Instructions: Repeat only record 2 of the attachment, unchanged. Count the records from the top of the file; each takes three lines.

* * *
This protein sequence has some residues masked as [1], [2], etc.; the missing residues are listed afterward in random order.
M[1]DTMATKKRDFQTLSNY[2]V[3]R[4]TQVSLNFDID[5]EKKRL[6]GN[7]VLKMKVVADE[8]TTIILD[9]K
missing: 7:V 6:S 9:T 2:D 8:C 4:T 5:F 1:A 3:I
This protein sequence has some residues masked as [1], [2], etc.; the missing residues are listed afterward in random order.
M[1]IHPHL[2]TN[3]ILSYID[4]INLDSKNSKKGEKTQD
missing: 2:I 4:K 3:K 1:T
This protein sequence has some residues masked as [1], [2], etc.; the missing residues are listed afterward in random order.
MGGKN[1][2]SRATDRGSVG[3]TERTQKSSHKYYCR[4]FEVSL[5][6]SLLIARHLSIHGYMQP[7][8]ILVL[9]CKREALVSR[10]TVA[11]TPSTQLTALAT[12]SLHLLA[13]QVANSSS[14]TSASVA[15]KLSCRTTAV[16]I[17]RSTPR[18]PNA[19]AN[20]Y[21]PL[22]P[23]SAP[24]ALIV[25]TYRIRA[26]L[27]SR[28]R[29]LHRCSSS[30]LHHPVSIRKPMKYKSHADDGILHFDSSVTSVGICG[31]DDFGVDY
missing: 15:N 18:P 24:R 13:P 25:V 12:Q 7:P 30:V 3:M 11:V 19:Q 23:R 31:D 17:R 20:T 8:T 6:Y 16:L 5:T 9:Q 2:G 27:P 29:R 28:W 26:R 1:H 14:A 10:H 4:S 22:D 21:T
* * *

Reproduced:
This protein sequence has some residues masked as [1], [2], etc.; the missing residues are listed afterward in random order.
M[1]IHPHL[2]TN[3]ILSYID[4]INLDSKNSKKGEKTQD
missing: 2:I 4:K 3:K 1:T